We ended up calling our fellowship ‘Æppeldor’ (Old English for ‘the place of the apple tree’) and you may see why. The golden thread of Anglo-Saxondom runs all the way across the whale-road to our little outpost of Heathendom on the very edge of Middle Earth. In Tasmania, Mother England finds her answering image:
“Long years have passed since our blood fell at Senlac,
The Sons of Harold, once more did they roam.
Found they and forged they a land fit for free men,
Making an Island of Apples their home.”
The Song of the Shieldwall
But if much of Northern Tasmania is a plausible simulation of England, then where I live, in the deep South, is very strange indeed to European and American eyes. This could be why, when Charles Darwin visited Hobart in 1836, he suspected there two creators, operating in separate hemispheres – one who conceived the Garden of Eden, the other a fumbler or diabolical parodist who dreamt up Australia’s shaggy flora and frankly bizarre fauna. Here, in the South, fire is a necessary agent of renewal. Here, bark instead of leaves fall from trees and sun blazes widdershins across the sky. And here, in the shadow of the Mountain we call Sleeping Beauty, stones have been known to walk and trees to speak. Southern Tasmania is, in short, a little bit Wyrd…..
Putting Down Roots
If I look from the top of my block, gazing southwards, I can see the bottom half of Bruny Island blue-grey in the distance, and named for the French explorer Bruny D’Entrecasteaux, the first known white man to have chartered these waters, in 1792. (We are fortunate the French did not stay and that Australia was never subjected to Continental tyranny.) Looking leftward I see low hills that gradually rise into mountains, a great wave-lift, thickly timbered and running all the way to the West Coast, through one of the last great swathes of wilderness on earth. Very near our homestead are the last remnants in the world of Gondwanan rainforest, stretching back 60 million years. Here, mile on mile of vasty wilderness, a green ocean pregnant with mystery, holds its secrets and over much of it no human foot, white or black, has ever trod. Like a Mythago Wood or a Tardis, Tasmania is miraculously much larger on the inside than it is on the outside, a kind of Other dimension. This vast, impenetrable land evokes in me something of the sense of awe that our ancestors must have felt when the world was young. Here the mountains and trees are vast – and vastly indifferent – to human kind. Here we are small, finite, merely one amongst a myriad of creature vying for purpose.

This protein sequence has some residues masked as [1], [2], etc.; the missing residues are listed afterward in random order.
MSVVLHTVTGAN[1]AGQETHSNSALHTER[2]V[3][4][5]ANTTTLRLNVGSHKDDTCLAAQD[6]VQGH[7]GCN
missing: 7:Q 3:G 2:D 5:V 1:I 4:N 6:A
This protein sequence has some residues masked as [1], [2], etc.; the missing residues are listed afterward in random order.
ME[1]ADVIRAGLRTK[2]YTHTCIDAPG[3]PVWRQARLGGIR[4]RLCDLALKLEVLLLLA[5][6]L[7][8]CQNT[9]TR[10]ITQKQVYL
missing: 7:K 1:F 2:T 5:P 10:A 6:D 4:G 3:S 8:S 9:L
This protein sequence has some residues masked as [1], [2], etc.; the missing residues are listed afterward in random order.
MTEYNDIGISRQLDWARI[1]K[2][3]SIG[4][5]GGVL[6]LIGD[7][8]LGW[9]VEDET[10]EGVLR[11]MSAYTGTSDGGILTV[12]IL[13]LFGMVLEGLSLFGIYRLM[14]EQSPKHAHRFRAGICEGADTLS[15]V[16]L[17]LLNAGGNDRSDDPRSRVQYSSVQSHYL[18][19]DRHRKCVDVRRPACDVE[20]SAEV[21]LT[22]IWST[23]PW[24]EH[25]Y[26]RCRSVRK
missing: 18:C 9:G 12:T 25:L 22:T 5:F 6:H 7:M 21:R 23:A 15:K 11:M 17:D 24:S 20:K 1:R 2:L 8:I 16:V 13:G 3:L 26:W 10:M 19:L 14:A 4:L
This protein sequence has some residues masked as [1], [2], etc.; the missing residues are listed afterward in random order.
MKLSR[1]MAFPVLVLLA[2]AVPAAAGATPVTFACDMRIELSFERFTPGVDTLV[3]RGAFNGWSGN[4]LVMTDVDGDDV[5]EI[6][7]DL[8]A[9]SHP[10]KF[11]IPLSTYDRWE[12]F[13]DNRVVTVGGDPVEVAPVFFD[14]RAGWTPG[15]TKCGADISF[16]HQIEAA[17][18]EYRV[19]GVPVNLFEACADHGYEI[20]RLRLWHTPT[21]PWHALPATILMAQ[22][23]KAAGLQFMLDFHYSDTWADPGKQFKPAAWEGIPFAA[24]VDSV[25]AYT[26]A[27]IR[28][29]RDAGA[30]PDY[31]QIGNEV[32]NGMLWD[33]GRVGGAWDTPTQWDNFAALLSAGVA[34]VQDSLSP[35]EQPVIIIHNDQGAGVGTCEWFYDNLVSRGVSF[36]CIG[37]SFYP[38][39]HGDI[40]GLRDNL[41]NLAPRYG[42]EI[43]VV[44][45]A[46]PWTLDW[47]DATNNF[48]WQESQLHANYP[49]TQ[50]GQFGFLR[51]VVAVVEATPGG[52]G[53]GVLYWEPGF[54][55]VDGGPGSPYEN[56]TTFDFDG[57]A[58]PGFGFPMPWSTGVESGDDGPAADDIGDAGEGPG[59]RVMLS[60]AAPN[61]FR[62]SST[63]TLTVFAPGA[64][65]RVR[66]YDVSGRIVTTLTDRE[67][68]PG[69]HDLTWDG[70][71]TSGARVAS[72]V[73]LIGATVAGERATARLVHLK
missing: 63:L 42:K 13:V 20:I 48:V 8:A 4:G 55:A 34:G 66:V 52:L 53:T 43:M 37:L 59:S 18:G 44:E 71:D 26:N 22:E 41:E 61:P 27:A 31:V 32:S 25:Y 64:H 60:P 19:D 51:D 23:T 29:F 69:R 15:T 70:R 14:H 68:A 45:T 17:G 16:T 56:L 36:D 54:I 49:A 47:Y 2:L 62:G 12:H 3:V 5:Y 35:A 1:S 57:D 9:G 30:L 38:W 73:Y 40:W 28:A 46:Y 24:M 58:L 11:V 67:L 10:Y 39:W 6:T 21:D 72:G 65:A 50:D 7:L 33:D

Space is altered here, but so is Time. Living here I can never tell whether I am connecting to the very deep past or the very distant future – because in Australia the arrow of time is pointing in multiple directions I can never find a definitive answer to the question: am I the first or the last of my tribe? Such a question could swallow a man whole, but maybe that’s just the Land ingesting me, as Ceridwen swallowed Gwion Bach. Maybe something wants to be born. Maybe Æppeldor is the golden egg.
I know that pre-contact Australia must have been a very storied place, with its own song-lines and sacred places of pilgrimage. Sadly, the local Aboriginal people were decimated and to the best of my knowledge their wisdom is largely lost to us, although I may be wrong about that. Perhaps all that lore has settled back into the land and shall, over countless generations re-inscribe itself onto the soul of my people, rendering us finally indigenous. But a people bring their own gods and ghosts with them to a new land and in that sense Tasmania really is a ‘New England’ and in renaming the features of the landscape and in re-building our web of shires we have already begun to re-hallow this land. I suppose that is why I have gone looking for an echo of Avalon in Tasmania. I don’t want to be a scatterling anymore. I want to put down roots.